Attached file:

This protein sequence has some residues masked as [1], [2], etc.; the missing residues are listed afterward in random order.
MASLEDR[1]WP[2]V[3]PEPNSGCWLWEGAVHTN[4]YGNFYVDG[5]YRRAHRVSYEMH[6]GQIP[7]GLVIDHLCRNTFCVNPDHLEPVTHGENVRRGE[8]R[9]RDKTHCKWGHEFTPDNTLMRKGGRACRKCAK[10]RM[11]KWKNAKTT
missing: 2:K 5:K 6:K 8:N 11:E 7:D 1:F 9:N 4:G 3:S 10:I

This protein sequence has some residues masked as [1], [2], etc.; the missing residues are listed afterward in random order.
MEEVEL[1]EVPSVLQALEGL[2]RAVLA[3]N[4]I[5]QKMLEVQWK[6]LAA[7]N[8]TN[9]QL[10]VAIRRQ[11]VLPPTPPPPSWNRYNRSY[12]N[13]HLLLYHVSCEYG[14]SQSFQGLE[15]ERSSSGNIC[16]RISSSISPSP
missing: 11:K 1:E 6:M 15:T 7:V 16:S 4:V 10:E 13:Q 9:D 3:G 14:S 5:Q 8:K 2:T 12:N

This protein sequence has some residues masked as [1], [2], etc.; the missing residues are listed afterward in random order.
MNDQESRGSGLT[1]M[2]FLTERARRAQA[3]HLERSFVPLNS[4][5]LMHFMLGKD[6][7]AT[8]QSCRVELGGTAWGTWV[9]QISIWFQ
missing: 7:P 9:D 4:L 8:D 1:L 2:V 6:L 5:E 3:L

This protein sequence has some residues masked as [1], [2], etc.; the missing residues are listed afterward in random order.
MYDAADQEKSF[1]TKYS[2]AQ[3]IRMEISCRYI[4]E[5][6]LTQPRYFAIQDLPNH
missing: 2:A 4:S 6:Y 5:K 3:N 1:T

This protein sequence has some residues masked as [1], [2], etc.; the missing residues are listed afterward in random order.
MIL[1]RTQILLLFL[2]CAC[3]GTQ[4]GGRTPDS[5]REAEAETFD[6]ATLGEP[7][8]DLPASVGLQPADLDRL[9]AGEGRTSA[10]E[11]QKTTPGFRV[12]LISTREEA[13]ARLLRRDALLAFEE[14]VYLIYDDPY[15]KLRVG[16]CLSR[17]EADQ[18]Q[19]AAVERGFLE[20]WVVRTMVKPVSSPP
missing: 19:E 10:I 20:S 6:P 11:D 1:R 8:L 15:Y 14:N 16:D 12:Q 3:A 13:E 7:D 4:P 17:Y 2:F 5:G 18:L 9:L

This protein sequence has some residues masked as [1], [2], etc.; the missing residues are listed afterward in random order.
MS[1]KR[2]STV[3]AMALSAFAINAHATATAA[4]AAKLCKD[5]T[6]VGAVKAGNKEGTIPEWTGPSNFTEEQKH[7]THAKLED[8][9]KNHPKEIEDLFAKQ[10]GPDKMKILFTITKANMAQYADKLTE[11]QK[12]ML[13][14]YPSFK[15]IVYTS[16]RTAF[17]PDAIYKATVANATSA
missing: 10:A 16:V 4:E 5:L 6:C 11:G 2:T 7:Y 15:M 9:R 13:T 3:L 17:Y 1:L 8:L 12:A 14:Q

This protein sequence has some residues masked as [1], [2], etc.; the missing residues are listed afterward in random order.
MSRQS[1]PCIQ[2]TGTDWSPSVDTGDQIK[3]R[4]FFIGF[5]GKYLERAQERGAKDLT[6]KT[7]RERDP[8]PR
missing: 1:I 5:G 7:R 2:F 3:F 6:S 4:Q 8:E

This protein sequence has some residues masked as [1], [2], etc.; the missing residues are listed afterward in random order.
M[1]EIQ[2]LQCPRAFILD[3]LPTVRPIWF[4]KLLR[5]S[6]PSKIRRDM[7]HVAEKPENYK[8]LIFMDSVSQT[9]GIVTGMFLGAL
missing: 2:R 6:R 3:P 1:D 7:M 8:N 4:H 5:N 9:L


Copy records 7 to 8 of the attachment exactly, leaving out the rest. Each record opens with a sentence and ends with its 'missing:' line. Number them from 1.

This protein sequence has some residues masked as [1], [2], etc.; the missing residues are listed afterward in random order.
MSRQS[1]PCIQ[2]TGTDWSPSVDTGDQIK[3]R[4]FFIGF[5]GKYLERAQERGAKDLT[6]KT[7]RERDP[8]PR
missing: 1:I 5:G 7:R 2:F 3:F 6:S 4:Q 8:E

This protein sequence has some residues masked as [1], [2], etc.; the missing residues are listed afterward in random order.
M[1]EIQ[2]LQCPRAFILD[3]LPTVRPIWF[4]KLLR[5]S[6]PSKIRRDM[7]HVAEKPENYK[8]LIFMDSVSQT[9]GIVTGMFLGAL
missing: 2:R 6:R 3:P 1:D 7:M 8:N 4:H 5:N 9:L